America’s Prisons Are Being Overwhelmed By The Country’s Mental Health Crisis

Andre Engels/CC BY 2.0

Deinstitutionalization shuffled many of America's vulnerable individuals from psychiatric institutions to prisons.

More than 60 years after the United States began its policy of deinstitutionalization, the issue of the mentally ill is largely out of sight, out of mind for many Americans.

But the sad truth is that some of the country's most vulnerable individuals are not better off -- though the number of institutionalized people has dropped by more than half a million since the 1950s -- and many are landing in prisons and jails, where they fail to receive proper, and often humane, treatment.

Across the country, correctional facilities are struggling with the reality that they have become the nation’s de facto mental healthcare providers, although they are hopelessly ill-equipped for the job. They are now contending with tens of thousands of people with mental illness who, by some counts, make up as much as half of their populations.

Little acknowledged in public debate, this situation is readily apparent in almost every correctional facility in the country. In Michigan, roughly half of all people in county jails have a mental illness, and nearly a quarter of people in state prisons do. In 2016, the state spent nearly $4m on psychiatric medication for state prisoners. In Iowa about a third of people in prison have a serious mental illness; another quarter have a chronic mental health diagnosis.

A few fast facts:

  • Almost half of individuals executed across the U.S. from 2000 to 2015 had a mental illness diagnosis or substance abuse disorder in their adult lives.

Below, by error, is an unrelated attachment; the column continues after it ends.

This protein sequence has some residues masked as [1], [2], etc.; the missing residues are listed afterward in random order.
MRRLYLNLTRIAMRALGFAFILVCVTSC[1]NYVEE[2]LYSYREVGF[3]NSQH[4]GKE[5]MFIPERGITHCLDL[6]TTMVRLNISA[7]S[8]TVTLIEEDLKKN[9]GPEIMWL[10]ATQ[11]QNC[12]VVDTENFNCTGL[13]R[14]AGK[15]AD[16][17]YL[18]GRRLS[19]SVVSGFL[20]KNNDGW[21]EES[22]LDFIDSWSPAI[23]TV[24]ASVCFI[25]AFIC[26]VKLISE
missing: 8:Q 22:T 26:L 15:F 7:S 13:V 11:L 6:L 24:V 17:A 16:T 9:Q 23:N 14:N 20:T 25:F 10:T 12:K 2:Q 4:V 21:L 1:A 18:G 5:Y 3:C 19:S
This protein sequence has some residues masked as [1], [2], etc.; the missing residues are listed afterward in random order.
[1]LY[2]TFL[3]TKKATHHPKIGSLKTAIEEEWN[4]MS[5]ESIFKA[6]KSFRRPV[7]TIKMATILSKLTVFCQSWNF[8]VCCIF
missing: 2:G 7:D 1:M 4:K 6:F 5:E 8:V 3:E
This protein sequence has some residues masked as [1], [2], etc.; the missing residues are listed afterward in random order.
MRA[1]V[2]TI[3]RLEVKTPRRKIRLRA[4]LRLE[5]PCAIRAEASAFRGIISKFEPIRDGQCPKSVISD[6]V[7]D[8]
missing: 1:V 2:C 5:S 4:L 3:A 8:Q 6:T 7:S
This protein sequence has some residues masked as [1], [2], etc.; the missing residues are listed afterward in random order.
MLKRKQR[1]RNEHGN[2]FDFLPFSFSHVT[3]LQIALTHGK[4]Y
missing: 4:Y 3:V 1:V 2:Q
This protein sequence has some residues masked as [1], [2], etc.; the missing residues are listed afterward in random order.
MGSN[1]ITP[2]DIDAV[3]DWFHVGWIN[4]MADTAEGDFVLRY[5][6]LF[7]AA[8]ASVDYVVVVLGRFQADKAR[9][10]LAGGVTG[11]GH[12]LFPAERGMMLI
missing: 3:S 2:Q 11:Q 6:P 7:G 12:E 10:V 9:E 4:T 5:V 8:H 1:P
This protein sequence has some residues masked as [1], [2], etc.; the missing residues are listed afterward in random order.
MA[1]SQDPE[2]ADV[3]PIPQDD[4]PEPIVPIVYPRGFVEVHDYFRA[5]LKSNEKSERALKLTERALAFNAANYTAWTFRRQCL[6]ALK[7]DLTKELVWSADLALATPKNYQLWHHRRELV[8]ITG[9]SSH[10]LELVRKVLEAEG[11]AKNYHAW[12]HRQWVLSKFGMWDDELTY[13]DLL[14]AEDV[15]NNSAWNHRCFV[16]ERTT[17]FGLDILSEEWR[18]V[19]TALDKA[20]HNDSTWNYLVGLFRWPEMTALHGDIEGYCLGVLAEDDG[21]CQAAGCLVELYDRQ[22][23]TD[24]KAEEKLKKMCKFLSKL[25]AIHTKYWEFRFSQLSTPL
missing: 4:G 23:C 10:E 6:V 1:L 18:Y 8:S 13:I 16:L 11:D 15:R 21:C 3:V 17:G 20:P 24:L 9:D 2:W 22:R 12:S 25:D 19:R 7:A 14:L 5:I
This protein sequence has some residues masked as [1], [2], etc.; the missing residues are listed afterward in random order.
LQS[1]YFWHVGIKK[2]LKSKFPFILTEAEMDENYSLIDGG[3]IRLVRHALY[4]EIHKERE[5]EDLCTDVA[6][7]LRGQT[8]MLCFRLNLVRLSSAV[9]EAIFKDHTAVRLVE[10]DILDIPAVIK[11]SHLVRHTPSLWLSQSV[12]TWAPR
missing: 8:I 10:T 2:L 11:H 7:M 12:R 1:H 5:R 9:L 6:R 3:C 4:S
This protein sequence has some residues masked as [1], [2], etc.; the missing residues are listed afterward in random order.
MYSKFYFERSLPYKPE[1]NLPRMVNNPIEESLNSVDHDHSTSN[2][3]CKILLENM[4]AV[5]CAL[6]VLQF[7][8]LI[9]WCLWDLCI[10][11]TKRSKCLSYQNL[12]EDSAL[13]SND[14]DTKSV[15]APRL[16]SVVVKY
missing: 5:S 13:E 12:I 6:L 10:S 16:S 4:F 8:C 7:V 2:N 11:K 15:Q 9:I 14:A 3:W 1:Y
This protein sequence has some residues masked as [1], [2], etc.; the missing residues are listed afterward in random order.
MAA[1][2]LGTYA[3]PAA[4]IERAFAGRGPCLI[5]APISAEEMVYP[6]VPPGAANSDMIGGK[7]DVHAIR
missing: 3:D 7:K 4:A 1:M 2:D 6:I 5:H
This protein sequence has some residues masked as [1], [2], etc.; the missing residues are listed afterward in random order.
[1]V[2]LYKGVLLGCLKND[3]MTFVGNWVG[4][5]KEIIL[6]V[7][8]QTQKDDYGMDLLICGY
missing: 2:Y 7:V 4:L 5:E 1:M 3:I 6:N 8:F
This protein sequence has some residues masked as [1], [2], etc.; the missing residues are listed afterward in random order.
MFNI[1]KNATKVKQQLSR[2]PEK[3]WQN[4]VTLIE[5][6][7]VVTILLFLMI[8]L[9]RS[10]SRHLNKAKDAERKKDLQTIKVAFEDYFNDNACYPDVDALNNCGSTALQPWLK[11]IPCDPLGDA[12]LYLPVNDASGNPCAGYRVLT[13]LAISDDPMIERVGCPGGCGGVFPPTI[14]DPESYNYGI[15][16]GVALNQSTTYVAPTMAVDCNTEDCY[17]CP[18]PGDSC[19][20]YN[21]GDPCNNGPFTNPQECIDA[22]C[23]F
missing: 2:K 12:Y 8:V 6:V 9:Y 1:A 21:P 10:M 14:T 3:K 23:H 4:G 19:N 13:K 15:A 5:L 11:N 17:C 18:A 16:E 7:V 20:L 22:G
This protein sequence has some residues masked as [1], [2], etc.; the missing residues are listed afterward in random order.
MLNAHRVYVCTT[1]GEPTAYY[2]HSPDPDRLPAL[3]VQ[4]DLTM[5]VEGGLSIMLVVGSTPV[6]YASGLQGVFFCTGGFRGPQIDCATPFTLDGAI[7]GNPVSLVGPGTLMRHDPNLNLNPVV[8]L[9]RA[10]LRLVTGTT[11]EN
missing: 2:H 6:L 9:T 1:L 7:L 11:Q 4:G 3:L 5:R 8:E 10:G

• A U.S. Bureau of Statistics study found that 75% of women incarcerated in jails and prisons had a mental illness, as compared with just over 60% and 55% of men.
  • Another study showed that "20% of women in jail and 30% in prison had experienced “serious psychological distress” in the month before the survey, compared with 14% and 26% of men, respectively."
  • The proportion of prisoners with mental illness is on the rise: "In 2010, about 30% of people at New York’s Rikers Island jail had a mental illness; in 2014, the figure rose to 40% , and by 2017, it had gone up to 43%."

The racial inequity of the criminal justice system has been widely noted: it is estimated that one out of every three African American men and one of every six Hispanic men born in 2001 will be arrested in their lifetimes.

But for Americans with serious mental illness, it is estimated that as many as one in two will be arrested at some point in their lives. It’s not just arrests. One in four of the nearly 1,000 fatal police shootings in 2016 involved a person with mental illness, according to a study by the Washington Post. The Post estimated that mental illness was a factor in a quarter of fatal police shootings in 2017, too.

Prisons and jails have increasingly become the primary means of receiving mental healthcare -- inadequate or otherwise -- for vast numbers of mentally ill Americans.

These same individuals are also:

  • Less likely to make bail;
  • More likely to face longer sentences;
  • More likely to find themselves in solitary confinement;
  • Less likely to be granted parole;
  • And more likely to commit suicide.

Any discussion of criminal justice reform must include the issue of mentally ill Americans caught up in a system that does not and cannot adequately address the mental and physical well-being of one of society's most vulnerable populations.

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